Why Is My Skin Dry Around My Mouth?
There's no denying that dealing with dry skin anywhere on your face (or body, for that matter) can be seriously uncomfortable, irritating, and, oftentimes, unsightly.
But dry, peeling skin around your mouth and lips can be particularly problematic and annoying. And if you feel like it's cropping up in this area more than anywhere else, that's probably not your imagination. There are several different culprits—biological and environmental—that could be to blame. Ahead, we explain why you may have dry skin around your mouth and share the best strategies for both prevention and treatment.
What Causes Dry Skin Around the Mouth?
- Anatomy: First, it's important to understand that the skin around the mouth differs from the skin elsewhere on your face. Structurally it's the same, but there are fewer oil glands around the lips and mouth than on the nose or central face. This, in turn, makes them innately more prone to dryness and sensitivity.
- Sun exposure: Because the lips are constantly exposed to sunlight, they can easily become more damaged by UV rays: Chronic sun exposure contributes to dry skin.
- Angular cheilitis: Angular cheilitis is a dry skin condition found on the corners of the mouth. It's most common among people with deeper wrinkles around their lips and those prone to licking lip corners; saliva production comes into play, too.
- Your lifestyle: Dry skin around your lips and mouth can also be caused by external factors: namely, your mouthwash and toothpaste. Cinnamon is a common ingredient in both, and can trigger an actual skin allergy or contact dermatitis. (Both can manifest as dryness, redness, itching, and flaking.) Similarly, any fragrance in your lip products can cause and exacerbate dryness.
How Can You Prevent Dry Skin Around the Mouth?
As with most medical conditions, prevention is easier than treatment. For starters, you'll want to limit exposure to potentially drying ingredients. That means ingredients and products such as retinoids, alpha and beta hydroxy acids, and sulfates. Even if these don't cause an issue on the rest of your face, the fact that the skin around the mouth has fewer oil glands and is dryer means you may experience dryness in that one localized area.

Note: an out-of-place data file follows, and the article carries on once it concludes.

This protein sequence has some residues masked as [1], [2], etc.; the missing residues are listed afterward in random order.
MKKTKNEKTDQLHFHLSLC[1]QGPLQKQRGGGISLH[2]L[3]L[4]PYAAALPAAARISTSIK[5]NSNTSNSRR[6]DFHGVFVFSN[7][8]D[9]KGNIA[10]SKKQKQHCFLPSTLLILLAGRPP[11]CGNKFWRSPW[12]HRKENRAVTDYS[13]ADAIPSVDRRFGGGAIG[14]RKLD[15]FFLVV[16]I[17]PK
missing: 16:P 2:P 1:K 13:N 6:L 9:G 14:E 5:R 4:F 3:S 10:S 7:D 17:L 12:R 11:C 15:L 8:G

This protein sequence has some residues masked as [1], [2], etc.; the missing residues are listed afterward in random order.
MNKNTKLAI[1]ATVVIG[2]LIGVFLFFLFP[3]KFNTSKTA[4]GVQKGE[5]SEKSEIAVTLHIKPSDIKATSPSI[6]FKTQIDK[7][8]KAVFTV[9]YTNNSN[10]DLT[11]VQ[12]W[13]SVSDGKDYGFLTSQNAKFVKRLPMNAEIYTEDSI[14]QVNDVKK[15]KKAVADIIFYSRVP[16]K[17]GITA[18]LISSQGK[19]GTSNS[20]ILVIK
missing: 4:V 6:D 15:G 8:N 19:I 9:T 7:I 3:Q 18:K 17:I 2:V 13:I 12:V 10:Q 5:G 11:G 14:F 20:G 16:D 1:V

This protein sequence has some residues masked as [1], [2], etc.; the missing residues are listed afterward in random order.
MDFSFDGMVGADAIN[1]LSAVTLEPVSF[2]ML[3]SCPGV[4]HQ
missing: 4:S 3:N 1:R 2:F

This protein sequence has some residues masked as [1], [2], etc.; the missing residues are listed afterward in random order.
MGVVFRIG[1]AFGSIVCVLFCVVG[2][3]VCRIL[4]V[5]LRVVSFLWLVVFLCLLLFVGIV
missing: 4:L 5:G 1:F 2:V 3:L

We addressed avoiding fragrance in your lip products; it’s suggested to avoid flavors, too. Flavoring tastes good and makes you more likely to lick your lips (whether you're consciously aware of it or not). And when you lick your lips, that saliva evaporates super quickly, which can dry them out. Similarly, try choosing dental products labeled for "sensitive gums," as these also tend to be less irritating and generally better for sensitive and dry skin.
How to Treat Dry Skin Around the Mouth
If you're already dealing with dryness around the mouth, the solution isn't much different than what you'd do to treat dry skin on the rest of your face.
The importance of loading up on hydrating serums and creams cannot be understated. Be on the lookout for formulas with ceramides (to help repair a compromised skin barrier), along with hyaluronic acid and glycerin to attract and trap moisture in the skin. Just make sure any products you're applying around your mouth or on your lips are fragrance-free and contain minimal ingredients to minimize the likelihood that some other ingredient irritates.
In the same vein, using gentle, creamy, sulfate-free cleansers is a good idea, and sleeping with a humidifier to help add ambient moisture to the air is a good move, too.
All that being said, if your dry skin isn't going away—or is accompanied by painful cracking, redness, or peeling—it's worth seeing a dermatologist, as you may need a prescription treatment.
To keep your skin hydrated and nourished around your mouth, make sure you’re using the right skincare products. Shop Wild Naturals for natural, repairing ingredients that can also help keep the skin around your mouth moisturized!